In this paper, third-order optical nonlinearities including nonlinear absorption coefficient *β* and refractive index *n*_{2} have been investigated, the one- and two-photon figures of merit (FOM) were also evaluated. Furthermore, electric field distribution and local density of state (LDOS) of the Au nanoprism were also simulated. All these remarkable optical properties make the Au triangular nanoprisms have great potential applications in infrared communications and optical switches [32–35].

## 2. Experiment

The Au triangular nanoprism is synthesized by seeded growth method [30]. Au nanoparticle seeds were prepared by the reduction reaction with the presence of sodium citrate (0.275mM, 36.33mL), HAuCl_{4} aqueous solution (15mM, 0.67mL), and NaBH_{4} (100mM, 1mL). In order to the complete hydrolysis of unreacted NaBH_{4} adequately, the mixed solution needed to react for a whole night.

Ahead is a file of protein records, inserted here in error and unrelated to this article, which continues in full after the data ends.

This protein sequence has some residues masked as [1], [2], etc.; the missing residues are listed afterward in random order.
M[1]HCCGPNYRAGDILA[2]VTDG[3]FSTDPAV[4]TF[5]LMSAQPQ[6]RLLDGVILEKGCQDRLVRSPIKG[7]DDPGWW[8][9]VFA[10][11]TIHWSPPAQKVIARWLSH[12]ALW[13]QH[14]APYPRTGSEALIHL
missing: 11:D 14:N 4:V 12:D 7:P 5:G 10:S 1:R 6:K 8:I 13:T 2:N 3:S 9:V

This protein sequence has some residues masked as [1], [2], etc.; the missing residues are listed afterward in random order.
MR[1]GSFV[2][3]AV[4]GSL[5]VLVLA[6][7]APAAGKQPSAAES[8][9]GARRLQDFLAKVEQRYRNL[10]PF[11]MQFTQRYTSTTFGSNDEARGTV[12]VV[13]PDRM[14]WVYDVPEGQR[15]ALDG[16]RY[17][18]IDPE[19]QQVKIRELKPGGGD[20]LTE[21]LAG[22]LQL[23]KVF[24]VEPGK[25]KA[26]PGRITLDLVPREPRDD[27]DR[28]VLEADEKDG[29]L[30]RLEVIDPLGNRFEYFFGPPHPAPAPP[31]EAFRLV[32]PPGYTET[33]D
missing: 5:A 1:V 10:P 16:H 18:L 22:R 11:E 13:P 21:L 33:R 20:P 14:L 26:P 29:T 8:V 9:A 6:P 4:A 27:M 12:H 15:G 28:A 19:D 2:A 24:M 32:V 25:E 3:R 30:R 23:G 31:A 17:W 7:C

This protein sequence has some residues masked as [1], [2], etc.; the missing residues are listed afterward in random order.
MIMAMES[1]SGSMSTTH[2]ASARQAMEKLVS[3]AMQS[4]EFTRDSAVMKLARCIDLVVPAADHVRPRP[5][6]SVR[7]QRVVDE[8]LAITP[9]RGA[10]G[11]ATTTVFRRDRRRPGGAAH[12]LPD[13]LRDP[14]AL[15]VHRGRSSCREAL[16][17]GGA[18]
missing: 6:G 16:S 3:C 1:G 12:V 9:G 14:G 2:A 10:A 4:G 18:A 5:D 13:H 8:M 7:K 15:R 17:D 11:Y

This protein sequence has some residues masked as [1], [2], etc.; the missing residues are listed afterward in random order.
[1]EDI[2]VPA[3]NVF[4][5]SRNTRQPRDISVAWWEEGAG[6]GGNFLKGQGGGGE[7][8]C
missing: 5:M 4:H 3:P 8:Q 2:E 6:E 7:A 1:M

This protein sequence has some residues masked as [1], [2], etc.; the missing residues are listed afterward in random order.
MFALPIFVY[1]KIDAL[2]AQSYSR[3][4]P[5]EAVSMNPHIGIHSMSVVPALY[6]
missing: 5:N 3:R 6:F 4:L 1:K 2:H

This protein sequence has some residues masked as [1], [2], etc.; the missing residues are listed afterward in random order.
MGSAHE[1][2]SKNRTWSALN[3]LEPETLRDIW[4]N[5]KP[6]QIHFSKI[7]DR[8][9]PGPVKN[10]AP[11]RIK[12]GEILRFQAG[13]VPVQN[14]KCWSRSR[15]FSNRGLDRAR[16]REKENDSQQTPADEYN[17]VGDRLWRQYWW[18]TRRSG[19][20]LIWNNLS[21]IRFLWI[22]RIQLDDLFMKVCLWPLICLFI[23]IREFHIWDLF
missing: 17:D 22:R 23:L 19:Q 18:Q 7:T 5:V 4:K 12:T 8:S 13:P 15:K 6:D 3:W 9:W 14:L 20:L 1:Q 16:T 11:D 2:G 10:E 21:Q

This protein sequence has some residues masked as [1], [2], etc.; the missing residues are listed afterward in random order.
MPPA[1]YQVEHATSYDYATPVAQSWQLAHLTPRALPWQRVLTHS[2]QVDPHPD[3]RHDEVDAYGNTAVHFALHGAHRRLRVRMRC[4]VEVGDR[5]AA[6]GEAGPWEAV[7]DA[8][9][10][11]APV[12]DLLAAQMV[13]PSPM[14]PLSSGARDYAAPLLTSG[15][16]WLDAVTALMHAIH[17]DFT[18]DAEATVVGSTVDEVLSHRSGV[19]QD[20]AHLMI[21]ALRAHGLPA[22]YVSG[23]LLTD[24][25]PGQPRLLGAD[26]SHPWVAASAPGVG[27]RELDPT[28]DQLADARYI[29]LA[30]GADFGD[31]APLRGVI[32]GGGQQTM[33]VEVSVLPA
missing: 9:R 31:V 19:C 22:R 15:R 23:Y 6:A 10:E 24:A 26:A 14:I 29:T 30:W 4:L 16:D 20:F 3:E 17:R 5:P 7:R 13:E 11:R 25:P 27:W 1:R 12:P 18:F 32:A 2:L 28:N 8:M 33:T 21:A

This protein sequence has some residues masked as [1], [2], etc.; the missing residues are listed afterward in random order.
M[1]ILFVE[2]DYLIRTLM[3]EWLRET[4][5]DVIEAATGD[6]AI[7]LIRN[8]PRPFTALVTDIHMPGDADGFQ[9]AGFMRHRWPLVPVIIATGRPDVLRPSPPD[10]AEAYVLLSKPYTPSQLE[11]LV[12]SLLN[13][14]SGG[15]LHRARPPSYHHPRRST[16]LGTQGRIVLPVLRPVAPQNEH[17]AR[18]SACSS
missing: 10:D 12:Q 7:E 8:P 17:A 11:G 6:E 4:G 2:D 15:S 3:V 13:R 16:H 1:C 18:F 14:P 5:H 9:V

Three groups of growth solutions were prepared for the seed-mediated growth steps. Solution A and B were identical which contained NaOH (0.1M, 0.05mL), ascorbic acid (0.1M, 0.05mL), KI (0.1M, 0.075mL), CTAB (0.05M, 9mL) and HAuCl_{4} (10mM, 0.25mL). While solution C contained NaOH (0.1M, 0.50mL), ascorbic acid (0.1M, 0.50mL), KI (0.1M, 0.075mL), CTAB (0.05M, 90mL) and HAuCl_{4} (10mM, 2.5mL). All these three groups of solutions were prepared by adding chemicals in the sequence listed above.

Au particle formation started by adding 1mL of seed solution to growth solution A. The mixture was gently shaken, then 1mL of this mixture was added to growth solution B. After a while of gently shaking, the whole mixture was added into solution C. The color of the final mixed solution was changed from clear colorless to purple red in about 20 minutes. The water used in the experiments was purified to 18.2 MΩ cm by using a Millipore Mili-Q water system.